Beltran makes his case to become manager of Yankees
New York — Exactly four weeks after winning his first World Series title on his final day as a major league player, Carlos Beltran walked into Yankee Stadium for his interview to become New York's manager.
"I never thought that this moment was going to come this soon after retirement," he said Wednesday. "I thought that I was going to be able to spend a little time with the family, but the fact that I got the call to be interviewed, this is something that you cannot turn away from it, because these type of opportunities, especially the one with the Yankees, they don't come very often."
The 40-year-old was a nine-time All-Star who hit 435 home runs over 20 big league seasons and spent half his career in New York — including 2 1/2 years with the Yankees from 2014-16. Having interviewed five candidates earlier this month to replace Joe Girardi, New York general manager Brian Cashman called Beltran on Sunday.
"At the beginning it's a little bit overwhelming. There's a lot of information that you have to digest," Beltran said. "Being a player and being able to play this game for such a long time, I have seen a lot, and I have seen the importance of what players need in the clubhouse, especially this clubhouse, where you see a lot of younger guys."
Yankees owner Hal Steinbrenner has said he is wary, but not opposed, to candidates with no previous managing or coaching experience. Beltran thinks becoming a designated hitter in the waning stage of his career was preparation for running a dugout.
He would hire a strong bench coach in the dugout to advise him.
"I got to see the game from a different view," he said. "I got to be actually like a players' coach in the clubhouse, being able to be active with the younger guys, being able to help them."
Houston players credited Beltran with a rousing postgame speech following the Game 5 loss to the Yankees in the AL Championship Series, which put New York ahead 3-2 in the best-of-seven matchup. The Astros returned home, swept the next two games and beat the Los Angeles Dodgers in a seven-game World Series for the first title in the history of the franchise, which started play in 1962.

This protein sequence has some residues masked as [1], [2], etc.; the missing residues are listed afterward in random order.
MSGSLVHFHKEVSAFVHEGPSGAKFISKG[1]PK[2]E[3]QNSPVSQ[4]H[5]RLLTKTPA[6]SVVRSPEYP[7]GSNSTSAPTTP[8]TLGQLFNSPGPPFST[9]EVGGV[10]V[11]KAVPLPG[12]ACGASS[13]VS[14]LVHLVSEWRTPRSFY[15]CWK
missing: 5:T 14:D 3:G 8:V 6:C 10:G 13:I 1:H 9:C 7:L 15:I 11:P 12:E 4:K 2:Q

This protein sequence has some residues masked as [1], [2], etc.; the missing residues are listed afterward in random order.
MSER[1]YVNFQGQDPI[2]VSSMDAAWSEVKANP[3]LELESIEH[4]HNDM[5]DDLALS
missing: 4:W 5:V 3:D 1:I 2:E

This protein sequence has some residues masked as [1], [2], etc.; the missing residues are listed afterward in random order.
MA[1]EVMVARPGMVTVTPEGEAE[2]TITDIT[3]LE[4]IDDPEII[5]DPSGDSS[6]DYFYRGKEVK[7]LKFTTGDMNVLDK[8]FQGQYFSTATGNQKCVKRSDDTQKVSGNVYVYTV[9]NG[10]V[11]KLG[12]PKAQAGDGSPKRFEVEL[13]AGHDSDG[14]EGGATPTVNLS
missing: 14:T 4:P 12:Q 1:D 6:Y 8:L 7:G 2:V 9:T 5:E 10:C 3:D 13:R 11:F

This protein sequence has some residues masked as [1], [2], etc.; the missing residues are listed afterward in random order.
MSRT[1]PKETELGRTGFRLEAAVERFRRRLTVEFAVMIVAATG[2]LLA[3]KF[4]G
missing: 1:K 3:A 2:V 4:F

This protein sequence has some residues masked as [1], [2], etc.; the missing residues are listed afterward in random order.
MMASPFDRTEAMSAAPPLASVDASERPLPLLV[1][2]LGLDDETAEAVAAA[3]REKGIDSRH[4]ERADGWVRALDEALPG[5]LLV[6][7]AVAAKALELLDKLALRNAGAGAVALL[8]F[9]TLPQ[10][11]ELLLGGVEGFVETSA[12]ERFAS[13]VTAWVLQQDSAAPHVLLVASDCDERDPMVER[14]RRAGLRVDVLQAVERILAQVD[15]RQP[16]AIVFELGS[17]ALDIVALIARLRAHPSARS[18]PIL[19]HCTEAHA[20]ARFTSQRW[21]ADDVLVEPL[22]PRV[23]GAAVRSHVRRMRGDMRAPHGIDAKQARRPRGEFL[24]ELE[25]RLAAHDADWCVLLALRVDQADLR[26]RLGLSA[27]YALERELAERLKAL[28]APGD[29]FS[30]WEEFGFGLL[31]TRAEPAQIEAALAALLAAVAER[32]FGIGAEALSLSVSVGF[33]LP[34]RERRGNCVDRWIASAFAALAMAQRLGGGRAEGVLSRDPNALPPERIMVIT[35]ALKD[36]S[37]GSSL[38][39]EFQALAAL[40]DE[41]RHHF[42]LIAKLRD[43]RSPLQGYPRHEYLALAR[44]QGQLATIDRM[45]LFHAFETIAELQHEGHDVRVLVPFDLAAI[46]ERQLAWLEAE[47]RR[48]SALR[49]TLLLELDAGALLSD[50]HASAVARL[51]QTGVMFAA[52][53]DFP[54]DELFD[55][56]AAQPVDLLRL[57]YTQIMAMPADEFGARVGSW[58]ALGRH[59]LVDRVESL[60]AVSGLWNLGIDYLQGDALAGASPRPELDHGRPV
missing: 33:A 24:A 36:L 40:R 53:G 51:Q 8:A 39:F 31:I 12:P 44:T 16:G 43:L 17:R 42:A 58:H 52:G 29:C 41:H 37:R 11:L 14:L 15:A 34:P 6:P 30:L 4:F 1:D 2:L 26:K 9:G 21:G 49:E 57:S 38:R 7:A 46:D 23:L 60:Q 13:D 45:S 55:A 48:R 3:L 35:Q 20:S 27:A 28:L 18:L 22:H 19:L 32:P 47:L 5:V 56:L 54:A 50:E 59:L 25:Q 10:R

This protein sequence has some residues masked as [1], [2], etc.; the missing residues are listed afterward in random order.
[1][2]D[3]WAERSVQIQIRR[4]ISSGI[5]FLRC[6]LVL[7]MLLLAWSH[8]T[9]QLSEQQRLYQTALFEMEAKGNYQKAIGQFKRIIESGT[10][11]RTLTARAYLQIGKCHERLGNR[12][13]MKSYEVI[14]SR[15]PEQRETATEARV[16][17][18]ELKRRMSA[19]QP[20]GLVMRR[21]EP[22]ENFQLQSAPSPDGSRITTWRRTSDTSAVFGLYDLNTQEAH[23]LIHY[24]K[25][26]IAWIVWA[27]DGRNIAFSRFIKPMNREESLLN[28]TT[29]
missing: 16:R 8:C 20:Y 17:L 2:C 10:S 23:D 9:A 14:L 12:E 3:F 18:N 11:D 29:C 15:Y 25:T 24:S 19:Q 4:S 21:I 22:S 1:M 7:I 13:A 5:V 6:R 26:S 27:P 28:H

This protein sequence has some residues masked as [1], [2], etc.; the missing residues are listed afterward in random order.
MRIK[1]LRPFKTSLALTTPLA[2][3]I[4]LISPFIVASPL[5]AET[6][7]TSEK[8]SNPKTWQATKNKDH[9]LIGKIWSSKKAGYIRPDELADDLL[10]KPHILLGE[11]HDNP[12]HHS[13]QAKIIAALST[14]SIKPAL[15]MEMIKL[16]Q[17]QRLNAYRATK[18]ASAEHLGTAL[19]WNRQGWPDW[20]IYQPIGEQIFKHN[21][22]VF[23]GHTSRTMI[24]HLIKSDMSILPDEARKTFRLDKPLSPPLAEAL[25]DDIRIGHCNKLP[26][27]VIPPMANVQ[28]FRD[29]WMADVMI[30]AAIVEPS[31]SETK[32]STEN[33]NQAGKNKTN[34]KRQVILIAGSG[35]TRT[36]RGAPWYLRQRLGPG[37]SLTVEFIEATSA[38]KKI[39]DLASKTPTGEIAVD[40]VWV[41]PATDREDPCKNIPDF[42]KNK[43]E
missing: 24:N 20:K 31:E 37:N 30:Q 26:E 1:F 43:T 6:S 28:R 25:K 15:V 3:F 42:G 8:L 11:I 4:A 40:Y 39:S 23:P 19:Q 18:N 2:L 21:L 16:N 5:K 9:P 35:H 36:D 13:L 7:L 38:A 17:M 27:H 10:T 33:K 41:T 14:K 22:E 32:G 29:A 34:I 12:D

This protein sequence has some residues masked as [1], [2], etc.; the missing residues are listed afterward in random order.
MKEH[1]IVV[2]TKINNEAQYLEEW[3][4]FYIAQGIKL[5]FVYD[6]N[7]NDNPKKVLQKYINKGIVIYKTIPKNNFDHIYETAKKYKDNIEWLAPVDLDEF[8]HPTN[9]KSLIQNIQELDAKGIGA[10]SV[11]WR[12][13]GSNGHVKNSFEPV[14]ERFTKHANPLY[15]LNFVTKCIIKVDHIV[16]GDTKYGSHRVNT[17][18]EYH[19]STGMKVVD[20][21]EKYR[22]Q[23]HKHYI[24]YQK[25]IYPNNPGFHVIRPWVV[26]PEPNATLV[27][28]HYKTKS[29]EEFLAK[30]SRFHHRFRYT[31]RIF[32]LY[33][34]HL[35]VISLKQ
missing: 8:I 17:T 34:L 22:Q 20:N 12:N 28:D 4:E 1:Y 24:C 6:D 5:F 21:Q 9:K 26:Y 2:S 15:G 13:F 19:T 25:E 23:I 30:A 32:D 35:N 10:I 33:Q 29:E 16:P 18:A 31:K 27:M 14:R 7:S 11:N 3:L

"He's grown so much over the years, just in his expression and his ability to communicate, his willingness to communicate," Astros manager A.J. Hinch said last month. "He knows a lot about the game. I joke with him, he didn't teach me anything when we played together. He's teaching me more things now I'm managing him."
Yankees bench coach Rob Thomson, former Cleveland and Seattle manager Eric Wedge, San Francisco bench coach Hensley Meulens, former big league third baseman Aaron Boone and Dodgers third base coach Chris Woodward previously interviewed.
Beltran prepared for his interview by asking Omar Minaya, the general manager who signed him for the New York Mets, what questions he should expect. Beltran cited Terry Collins as a manager he admired — Collins started with the Mets during Beltran's final season in Queens.
Like all manager candidates these days, Beltran venerated analytics.
"I have seen the Yankees really invest a lot of money in analytics and try to provide the players information that they could use to try to increase their careers," he said. "When I look at my career, I look at my 20 years that I played in the big leagues, I personally feel that out of those 20 years, I played naked in a lot of them because I didn't have all this information."
While Beltran prides his ability to connect with players — a trait Cashman is seeking — he understands his interactions with them as manager would change.
"Being able to have a good relationship with the guys and being able to have truthful conversations at the same time being the manager is a different responsibility," he said, "so I think that will be the way where I will be focused the most."
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